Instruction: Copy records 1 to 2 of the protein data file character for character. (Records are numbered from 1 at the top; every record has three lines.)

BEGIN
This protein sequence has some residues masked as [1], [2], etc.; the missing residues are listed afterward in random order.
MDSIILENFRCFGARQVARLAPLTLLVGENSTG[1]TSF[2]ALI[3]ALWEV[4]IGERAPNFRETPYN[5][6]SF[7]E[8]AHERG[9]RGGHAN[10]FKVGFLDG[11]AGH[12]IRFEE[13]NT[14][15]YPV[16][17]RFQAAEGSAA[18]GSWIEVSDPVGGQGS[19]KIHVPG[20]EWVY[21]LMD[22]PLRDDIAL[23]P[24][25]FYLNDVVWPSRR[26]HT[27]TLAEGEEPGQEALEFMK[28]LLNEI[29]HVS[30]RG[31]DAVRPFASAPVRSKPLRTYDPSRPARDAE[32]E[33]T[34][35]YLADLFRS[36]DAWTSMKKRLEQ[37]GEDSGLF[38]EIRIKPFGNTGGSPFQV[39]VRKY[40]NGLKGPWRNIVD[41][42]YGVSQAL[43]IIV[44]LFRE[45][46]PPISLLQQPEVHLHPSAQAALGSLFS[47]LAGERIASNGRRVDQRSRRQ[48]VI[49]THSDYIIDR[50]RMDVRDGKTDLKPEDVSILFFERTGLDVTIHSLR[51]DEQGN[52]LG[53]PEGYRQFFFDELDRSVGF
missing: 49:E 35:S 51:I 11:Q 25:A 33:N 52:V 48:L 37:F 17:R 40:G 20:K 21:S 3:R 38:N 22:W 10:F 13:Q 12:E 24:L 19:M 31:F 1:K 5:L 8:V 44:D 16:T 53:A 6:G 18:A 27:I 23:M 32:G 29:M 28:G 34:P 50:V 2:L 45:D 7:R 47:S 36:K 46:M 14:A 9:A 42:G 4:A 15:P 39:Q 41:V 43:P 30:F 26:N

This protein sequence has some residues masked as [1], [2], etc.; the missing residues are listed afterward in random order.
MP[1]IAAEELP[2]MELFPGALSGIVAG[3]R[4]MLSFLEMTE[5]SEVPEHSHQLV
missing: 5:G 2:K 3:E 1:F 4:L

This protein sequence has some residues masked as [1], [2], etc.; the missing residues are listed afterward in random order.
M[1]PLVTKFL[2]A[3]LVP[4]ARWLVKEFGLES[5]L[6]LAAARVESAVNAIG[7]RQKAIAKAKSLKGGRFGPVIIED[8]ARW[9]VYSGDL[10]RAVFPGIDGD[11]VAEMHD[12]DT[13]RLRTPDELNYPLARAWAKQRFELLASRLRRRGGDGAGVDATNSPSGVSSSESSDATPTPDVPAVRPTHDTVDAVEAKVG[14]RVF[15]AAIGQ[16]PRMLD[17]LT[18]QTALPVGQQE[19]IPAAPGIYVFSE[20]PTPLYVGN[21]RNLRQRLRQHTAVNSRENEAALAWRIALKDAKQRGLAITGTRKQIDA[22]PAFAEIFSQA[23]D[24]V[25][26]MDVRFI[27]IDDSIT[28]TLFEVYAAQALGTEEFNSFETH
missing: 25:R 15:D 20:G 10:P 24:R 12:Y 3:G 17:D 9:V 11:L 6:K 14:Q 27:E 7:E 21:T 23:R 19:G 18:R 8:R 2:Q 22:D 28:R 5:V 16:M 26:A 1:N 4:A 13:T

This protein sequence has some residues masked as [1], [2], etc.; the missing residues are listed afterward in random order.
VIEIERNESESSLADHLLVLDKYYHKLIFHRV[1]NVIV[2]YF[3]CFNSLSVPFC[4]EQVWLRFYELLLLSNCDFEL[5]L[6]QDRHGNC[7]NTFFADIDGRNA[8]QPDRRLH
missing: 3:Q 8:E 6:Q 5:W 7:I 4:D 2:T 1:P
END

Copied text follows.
This protein sequence has some residues masked as [1], [2], etc.; the missing residues are listed afterward in random order.
MDSIILENFRCFGARQVARLAPLTLLVGENSTG[1]TSF[2]ALI[3]ALWEV[4]IGERAPNFRETPYN[5][6]SF[7]E[8]AHERG[9]RGGHAN[10]FKVGFLDG[11]AGH[12]IRFEE[13]NT[14][15]YPV[16][17]RFQAAEGSAA[18]GSWIEVSDPVGGQGS[19]KIHVPG[20]EWVY[21]LMD[22]PLRDDIAL[23]P[24][25]FYLNDVVWPSRR[26]HT[27]TLAEGEEPGQEALEFMK[28]LLNEI[29]HVS[30]RG[31]DAVRPFASAPVRSKPLRTYDPSRPARDAE[32]E[33]T[34][35]YLADLFRS[36]DAWTSMKKRLEQ[37]GEDSGLF[38]EIRIKPFGNTGGSPFQV[39]VRKY[40]NGLKGPWRNIVD[41][42]YGVSQAL[43]IIV[44]LFRE[45][46]PPISLLQQPEVHLHPSAQAALGSLFS[47]LAGERIASNGRRVDQRSRRQ[48]VI[49]THSDYIIDR[50]RMDVRDGKTDLKPEDVSILFFERTGLDVTIHSLR[51]DEQGN[52]LG[53]PEGYRQFFFDELDRSVGF
missing: 49:E 35:S 51:I 11:Q 25:A 33:N 52:V 48:L 37:F 17:R 40:G 20:K 21:S 3:R 38:N 22:W 10:F 13:Q 12:E 24:L 19:M 31:F 1:K 5:L 8:V 44:D 16:T 53:A 6:G 18:A 27:I 23:M 32:G 29:M 28:G 34:P 50:V 2:L 45:D 7:R 47:S 36:K 46:M 14:A 9:A 42:G 4:A 15:P 39:Q 41:V 43:P 30:F 26:N

This protein sequence has some residues masked as [1], [2], etc.; the missing residues are listed afterward in random order.
MP[1]IAAEELP[2]MELFPGALSGIVAG[3]R[4]MLSFLEMTE[5]SEVPEHSHQLV
missing: 5:G 2:K 3:E 1:F 4:L